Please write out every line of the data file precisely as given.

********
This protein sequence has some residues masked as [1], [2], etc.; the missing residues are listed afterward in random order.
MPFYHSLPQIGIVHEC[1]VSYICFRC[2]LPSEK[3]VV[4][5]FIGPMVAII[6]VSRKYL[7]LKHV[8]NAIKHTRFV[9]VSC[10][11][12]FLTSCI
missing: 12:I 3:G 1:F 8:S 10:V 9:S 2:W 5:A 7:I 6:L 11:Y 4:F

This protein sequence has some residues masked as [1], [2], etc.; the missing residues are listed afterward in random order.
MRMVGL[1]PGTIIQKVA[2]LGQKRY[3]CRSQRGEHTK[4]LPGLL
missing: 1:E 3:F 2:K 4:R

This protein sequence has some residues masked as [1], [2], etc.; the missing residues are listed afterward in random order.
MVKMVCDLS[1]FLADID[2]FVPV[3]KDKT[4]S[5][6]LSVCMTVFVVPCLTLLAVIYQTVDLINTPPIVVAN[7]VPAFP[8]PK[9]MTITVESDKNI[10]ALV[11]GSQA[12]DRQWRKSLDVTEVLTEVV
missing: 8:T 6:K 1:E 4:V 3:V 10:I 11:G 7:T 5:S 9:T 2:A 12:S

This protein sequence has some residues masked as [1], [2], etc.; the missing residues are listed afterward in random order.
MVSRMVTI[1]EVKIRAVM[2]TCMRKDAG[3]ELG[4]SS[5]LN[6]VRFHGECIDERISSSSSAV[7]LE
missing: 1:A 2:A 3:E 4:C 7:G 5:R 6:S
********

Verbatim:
This protein sequence has some residues masked as [1], [2], etc.; the missing residues are listed afterward in random order.
MPFYHSLPQIGIVHEC[1]VSYICFRC[2]LPSEK[3]VV[4][5]FIGPMVAII[6]VSRKYL[7]LKHV[8]NAIKHTRFV[9]VSC[10][11][12]FLTSCI
missing: 12:I 3:G 1:F 8:S 10:V 9:S 2:W 5:A 7:I 6:L 11:Y 4:F

This protein sequence has some residues masked as [1], [2], etc.; the missing residues are listed afterward in random order.
MRMVGL[1]PGTIIQKVA[2]LGQKRY[3]CRSQRGEHTK[4]LPGLL
missing: 1:E 3:F 2:K 4:R

This protein sequence has some residues masked as [1], [2], etc.; the missing residues are listed afterward in random order.
MVKMVCDLS[1]FLADID[2]FVPV[3]KDKT[4]S[5][6]LSVCMTVFVVPCLTLLAVIYQTVDLINTPPIVVAN[7]VPAFP[8]PK[9]MTITVESDKNI[10]ALV[11]GSQA[12]DRQWRKSLDVTEVLTEVV
missing: 8:T 6:K 1:E 4:V 3:V 10:I 11:G 7:T 5:S 9:T 2:A 12:S

This protein sequence has some residues masked as [1], [2], etc.; the missing residues are listed afterward in random order.
MVSRMVTI[1]EVKIRAVM[2]TCMRKDAG[3]ELG[4]SS[5]LN[6]VRFHGECIDERISSSSSAV[7]LE
missing: 1:A 2:A 3:E 4:C 7:G 5:R 6:S